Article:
November 1, 2014

District’s failure to meet AYP assists at-risk students

Rhonda Humble
Publisher
The Spring Hill school district failed to meet the Adequate Yearly Progress (AYP) for 2011.
That’s the bad news.
The AYP was established as a benchmark of improvement in the controversial federal 2001 No Child Left Behind Act (NCLB).
But like every dark cloud, there’s a ray of sunshine in USD 230’s failure. The district continued to score high in reading; mathematics and science.
So why did USD 230, and six other schools in the metro area, fail to meet the AYP?
The very program that caused Spring Hill to miss the benchmark is a virtual online school that provides students with a second chance to get a diploma.
We believe in education.
We believe in an education even for at-risk students who may take more than the federally mandated four years for high school completion.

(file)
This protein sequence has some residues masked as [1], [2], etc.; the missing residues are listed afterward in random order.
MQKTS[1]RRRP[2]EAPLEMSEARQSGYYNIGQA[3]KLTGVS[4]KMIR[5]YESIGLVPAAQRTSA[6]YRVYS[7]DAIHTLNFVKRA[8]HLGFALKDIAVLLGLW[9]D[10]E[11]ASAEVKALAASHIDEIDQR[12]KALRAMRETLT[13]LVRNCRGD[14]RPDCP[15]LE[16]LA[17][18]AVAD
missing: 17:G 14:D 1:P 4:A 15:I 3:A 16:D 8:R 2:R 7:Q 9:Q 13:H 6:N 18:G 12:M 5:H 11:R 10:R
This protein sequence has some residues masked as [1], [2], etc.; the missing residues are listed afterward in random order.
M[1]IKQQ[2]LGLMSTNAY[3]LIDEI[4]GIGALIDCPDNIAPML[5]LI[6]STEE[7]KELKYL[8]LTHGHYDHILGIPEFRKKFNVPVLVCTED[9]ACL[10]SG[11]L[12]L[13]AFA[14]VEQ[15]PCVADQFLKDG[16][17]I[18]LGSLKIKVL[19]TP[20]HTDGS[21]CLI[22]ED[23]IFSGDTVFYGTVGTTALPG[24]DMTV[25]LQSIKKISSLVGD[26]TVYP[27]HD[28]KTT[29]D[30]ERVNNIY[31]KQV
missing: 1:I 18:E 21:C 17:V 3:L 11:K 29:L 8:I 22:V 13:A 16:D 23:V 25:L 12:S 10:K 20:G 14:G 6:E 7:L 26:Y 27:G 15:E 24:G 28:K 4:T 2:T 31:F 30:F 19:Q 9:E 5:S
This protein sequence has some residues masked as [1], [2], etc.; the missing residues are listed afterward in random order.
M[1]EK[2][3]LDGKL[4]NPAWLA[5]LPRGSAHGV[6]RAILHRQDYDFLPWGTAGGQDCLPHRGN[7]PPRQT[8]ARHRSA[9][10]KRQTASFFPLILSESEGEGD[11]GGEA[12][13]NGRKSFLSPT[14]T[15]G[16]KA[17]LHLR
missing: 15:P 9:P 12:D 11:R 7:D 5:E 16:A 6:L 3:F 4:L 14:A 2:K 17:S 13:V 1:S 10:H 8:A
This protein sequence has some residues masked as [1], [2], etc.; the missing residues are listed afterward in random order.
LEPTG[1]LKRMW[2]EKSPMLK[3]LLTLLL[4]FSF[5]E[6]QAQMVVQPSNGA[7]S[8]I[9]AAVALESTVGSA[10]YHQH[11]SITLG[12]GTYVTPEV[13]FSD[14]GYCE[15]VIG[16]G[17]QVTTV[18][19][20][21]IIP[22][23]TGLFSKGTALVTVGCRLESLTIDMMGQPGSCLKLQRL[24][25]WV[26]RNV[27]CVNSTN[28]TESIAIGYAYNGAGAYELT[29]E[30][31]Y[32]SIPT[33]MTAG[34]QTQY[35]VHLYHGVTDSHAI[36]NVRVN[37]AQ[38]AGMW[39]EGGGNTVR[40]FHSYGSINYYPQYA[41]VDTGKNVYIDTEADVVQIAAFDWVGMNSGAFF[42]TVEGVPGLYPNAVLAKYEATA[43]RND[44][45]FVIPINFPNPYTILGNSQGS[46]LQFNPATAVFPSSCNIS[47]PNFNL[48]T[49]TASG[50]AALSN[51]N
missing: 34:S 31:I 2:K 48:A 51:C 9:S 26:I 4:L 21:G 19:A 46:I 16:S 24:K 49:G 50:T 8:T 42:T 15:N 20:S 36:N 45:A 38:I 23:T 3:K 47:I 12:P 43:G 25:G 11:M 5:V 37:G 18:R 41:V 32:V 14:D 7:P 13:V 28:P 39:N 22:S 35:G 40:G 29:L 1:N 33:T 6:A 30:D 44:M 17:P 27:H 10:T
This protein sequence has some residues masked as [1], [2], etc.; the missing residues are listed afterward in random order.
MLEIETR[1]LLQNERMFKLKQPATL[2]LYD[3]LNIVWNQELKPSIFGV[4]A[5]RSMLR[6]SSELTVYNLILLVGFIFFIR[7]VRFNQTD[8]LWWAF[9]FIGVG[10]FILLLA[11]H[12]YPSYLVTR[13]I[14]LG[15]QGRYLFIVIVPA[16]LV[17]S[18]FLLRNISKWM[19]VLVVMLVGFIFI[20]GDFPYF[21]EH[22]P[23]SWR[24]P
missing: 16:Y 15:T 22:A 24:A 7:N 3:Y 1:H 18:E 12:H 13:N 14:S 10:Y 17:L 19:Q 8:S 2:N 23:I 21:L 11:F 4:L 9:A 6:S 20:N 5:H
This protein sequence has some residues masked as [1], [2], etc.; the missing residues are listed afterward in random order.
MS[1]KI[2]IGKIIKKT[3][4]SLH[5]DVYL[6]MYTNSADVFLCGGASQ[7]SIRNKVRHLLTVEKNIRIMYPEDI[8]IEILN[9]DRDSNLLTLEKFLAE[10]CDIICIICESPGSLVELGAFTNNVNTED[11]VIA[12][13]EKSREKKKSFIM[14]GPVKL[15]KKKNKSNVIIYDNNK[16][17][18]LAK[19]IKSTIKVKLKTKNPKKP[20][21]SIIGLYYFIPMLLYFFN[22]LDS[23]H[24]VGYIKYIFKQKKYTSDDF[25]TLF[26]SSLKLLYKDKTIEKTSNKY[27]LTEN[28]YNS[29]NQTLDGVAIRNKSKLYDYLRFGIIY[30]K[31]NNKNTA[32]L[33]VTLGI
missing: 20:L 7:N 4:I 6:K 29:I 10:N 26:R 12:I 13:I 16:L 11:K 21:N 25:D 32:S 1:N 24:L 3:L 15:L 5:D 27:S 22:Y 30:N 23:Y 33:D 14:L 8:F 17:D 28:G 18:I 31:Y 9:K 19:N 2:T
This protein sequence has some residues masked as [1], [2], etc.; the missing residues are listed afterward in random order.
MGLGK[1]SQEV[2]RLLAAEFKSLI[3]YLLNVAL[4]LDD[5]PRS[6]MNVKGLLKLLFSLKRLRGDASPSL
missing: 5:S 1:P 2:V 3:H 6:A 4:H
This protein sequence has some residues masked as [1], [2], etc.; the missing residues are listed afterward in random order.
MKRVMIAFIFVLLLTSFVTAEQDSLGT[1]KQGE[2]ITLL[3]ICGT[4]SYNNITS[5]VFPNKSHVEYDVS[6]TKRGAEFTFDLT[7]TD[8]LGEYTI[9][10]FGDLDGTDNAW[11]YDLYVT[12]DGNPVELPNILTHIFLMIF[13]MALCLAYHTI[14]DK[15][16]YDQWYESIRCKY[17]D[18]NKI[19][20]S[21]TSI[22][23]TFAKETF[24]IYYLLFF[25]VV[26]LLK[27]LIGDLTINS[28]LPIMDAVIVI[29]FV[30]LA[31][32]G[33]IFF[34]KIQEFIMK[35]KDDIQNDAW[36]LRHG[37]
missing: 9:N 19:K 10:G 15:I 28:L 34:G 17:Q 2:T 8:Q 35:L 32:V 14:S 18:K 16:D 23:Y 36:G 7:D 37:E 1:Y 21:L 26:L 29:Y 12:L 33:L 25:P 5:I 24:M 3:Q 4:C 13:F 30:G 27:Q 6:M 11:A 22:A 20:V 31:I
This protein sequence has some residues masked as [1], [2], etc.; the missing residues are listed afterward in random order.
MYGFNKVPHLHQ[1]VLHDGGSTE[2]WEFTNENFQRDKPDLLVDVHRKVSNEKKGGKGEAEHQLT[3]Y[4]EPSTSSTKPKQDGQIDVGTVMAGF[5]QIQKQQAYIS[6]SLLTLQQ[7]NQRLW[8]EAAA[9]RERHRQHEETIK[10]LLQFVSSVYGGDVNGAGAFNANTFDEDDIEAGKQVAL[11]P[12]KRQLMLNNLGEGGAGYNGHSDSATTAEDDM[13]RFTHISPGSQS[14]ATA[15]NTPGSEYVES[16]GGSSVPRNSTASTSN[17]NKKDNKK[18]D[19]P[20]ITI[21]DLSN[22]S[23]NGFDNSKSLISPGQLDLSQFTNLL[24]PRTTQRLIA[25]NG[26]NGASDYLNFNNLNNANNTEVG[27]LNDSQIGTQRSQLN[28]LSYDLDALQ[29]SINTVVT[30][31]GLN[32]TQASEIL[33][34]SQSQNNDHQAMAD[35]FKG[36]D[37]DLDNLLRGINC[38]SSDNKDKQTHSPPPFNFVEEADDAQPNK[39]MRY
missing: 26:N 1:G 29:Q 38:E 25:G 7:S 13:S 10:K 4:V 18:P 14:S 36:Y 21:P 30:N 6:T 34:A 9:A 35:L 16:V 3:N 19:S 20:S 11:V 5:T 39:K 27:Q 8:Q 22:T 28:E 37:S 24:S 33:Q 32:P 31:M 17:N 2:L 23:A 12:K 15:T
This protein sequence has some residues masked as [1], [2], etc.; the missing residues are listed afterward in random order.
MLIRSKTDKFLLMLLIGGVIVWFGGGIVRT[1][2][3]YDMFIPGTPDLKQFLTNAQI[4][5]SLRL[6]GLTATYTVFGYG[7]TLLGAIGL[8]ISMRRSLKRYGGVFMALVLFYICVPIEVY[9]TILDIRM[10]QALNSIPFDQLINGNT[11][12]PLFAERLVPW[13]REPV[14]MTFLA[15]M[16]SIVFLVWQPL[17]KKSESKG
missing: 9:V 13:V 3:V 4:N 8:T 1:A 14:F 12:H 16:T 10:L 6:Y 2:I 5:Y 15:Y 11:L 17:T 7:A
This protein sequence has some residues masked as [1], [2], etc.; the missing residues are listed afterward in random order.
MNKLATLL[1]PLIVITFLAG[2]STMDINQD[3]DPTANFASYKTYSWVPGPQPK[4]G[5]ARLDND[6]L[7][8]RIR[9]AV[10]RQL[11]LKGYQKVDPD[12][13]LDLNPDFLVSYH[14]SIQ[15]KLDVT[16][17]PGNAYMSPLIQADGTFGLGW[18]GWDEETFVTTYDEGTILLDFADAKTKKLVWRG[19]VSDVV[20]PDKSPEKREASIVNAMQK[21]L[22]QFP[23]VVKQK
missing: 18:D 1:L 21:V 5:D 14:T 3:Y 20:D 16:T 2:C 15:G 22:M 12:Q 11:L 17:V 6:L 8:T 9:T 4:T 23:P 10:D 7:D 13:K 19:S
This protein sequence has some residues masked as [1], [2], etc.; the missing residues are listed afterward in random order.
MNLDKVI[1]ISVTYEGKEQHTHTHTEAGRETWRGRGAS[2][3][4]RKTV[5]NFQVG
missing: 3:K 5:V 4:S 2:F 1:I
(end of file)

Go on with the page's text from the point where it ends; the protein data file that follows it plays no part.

We believe education is more important than any government mandate or legislation. It’s more important than “outcomes,” “procedures” or “benchmarks.”
Teach our children to be productive members of society.
Again, we believe in education.
It’s ironic that the NCLB was enacted to provide every child an equal opportunity, but as with many government programs, it’s gone awry.
Goering says he is proud of the 104 graduates of the virtual school.
So are we.
We’re also proud of the district for putting education over statistics.
Everyone deserves a chance at an education. Without it, there is little chance for success, and it falls to society to pick up the pieces.
Goering said, “We are making a positive difference in those kids’ lives. That is what it is all about.”
Amen.

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